This is the first book to look at the merits of psychiatric medications through the prism of long-term results. Are long-term recovery rates higher for medicated or unmedicated schizophrenia patients? Does taking an antidepressant decrease or increase the risk that a depressed person will become disabled by the disorder? Do bipolar patients fare better today than they did forty years ago, or much worse? When the National Institute of Mental Health (NIMH) studied the long-term outcomes of children with ADHD, did they determine that stimulants provide any benefit?
 
By the end of this review of the outcomes literature, readers are certain to have a haunting question of their own: Why have the results from these long-term studies—all of which point to the same startling conclusion—been kept from the public?
 
In this compelling history, Whitaker also tells the personal stories of children and adults swept up in this epidemic. Finally, he reports on innovative programs of psychiatric care in Europe and the United States that are producing good long-term outcomes. Our nation has been hit by an epidemic of disabling mental illness, and yet, as Anatomy of an Epidemic reveals, the medical blueprints for curbing that epidemic have already been drawn up.
Marcia Angell
During her two decades at The New England Journal of Medicine, Dr. Marcia Angell had a front-row seat on the appalling spectacle of the pharmaceutical industry. She watched drug companies stray from their original mission of discovering and manufacturing useful drugs and instead become vast marketing machines with unprecedented control over their own fortunes. She saw them gain nearly limitless influence over medical research, education, and how doctors do their jobs. She sympathized as the American public, particularly the elderly, struggled and increasingly failed to meet spiraling prescription drug prices. Now, in this bold, hard-hitting new book, Dr. Angell exposes the shocking truth of what the pharmaceutical industry has become–and argues for essential, long-overdue change.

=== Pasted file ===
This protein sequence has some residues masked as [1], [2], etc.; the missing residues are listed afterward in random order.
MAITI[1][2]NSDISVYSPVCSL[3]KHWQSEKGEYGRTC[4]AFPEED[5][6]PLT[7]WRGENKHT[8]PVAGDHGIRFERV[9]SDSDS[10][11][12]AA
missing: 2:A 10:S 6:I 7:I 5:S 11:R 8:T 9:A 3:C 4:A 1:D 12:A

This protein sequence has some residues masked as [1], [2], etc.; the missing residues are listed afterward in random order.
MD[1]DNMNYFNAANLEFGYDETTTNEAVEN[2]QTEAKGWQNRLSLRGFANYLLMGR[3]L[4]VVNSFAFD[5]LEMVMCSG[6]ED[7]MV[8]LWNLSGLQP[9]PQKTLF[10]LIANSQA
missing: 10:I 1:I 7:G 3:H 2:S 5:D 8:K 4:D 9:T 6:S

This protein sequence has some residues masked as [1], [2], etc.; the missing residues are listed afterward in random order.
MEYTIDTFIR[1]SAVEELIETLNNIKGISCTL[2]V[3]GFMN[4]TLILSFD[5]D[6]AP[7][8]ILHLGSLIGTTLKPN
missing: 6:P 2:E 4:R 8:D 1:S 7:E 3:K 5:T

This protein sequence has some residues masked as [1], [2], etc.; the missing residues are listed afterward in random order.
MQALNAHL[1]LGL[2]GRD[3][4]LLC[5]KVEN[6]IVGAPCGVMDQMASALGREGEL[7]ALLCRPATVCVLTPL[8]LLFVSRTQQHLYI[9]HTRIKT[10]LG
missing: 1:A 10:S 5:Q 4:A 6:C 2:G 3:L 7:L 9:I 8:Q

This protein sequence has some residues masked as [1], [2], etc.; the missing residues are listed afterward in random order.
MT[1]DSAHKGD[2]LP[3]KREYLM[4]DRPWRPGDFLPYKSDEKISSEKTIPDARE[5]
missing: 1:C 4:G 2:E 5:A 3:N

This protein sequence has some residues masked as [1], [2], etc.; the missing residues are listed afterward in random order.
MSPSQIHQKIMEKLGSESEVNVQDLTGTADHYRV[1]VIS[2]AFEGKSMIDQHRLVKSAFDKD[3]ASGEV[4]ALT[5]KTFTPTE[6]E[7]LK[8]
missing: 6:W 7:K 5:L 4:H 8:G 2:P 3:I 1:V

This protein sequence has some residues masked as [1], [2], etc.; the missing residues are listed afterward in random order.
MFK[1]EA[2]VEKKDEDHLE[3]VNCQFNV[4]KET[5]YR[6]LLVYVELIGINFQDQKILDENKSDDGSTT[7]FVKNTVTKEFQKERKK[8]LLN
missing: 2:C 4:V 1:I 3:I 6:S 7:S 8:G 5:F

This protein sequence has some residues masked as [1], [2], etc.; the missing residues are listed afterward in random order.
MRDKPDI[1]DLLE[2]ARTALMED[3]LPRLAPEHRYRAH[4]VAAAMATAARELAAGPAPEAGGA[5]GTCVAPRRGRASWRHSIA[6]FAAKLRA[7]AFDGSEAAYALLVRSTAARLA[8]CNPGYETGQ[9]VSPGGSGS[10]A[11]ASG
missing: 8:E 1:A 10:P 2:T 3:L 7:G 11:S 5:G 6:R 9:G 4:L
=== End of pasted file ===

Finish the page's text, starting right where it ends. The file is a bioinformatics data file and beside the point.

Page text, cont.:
Currently Americans spend a staggering $200 billion each year on prescription drugs. As Dr. Angell powerfully demonstrates, claims that high drug prices are necessary to fund research and development are unfounded: The truth is that drug companies funnel the bulk of their resources into the marketing of products of dubious benefit. Meanwhile, as profits soar, the companies brazenly use their wealth and power to push their agenda through Congress, the FDA, and academic medical centers.

Zeroing in on hugely successful drugs like AZT (the first drug to treat HIV/AIDS), Taxol (the best-selling cancer drug in history), and the blockbuster allergy drug Claritin, Dr. Angell demonstrates exactly how new products are brought to market. Drug companies, she shows, routinely rely on publicly funded institutions for their basic research; they rig clinical trials to make their products look better than they are; and they use their legions of lawyers to stretch out government-granted exclusive marketing rights for years. They also flood the market with copycat drugs that cost a lot more than the drugs they mimic but are no more effective.

The American pharmaceutical industry needs to be saved, mainly from itself, and Dr. Angell proposes a program of vital reforms, which includes restoring impartiality to clinical research and severing the ties between drug companies and medical education. Written with fierce passion and substantiated with in-depth research, The Truth About the Drug Companies is a searing indictment of an industry that has spun out of control.
©2018 GoogleSite Terms of ServicePrivacyDevelopersArtistsAbout Google
By purchasing this item, you are transacting with Google Payments and agreeing to the Google Payments Terms of Service and Privacy Notice.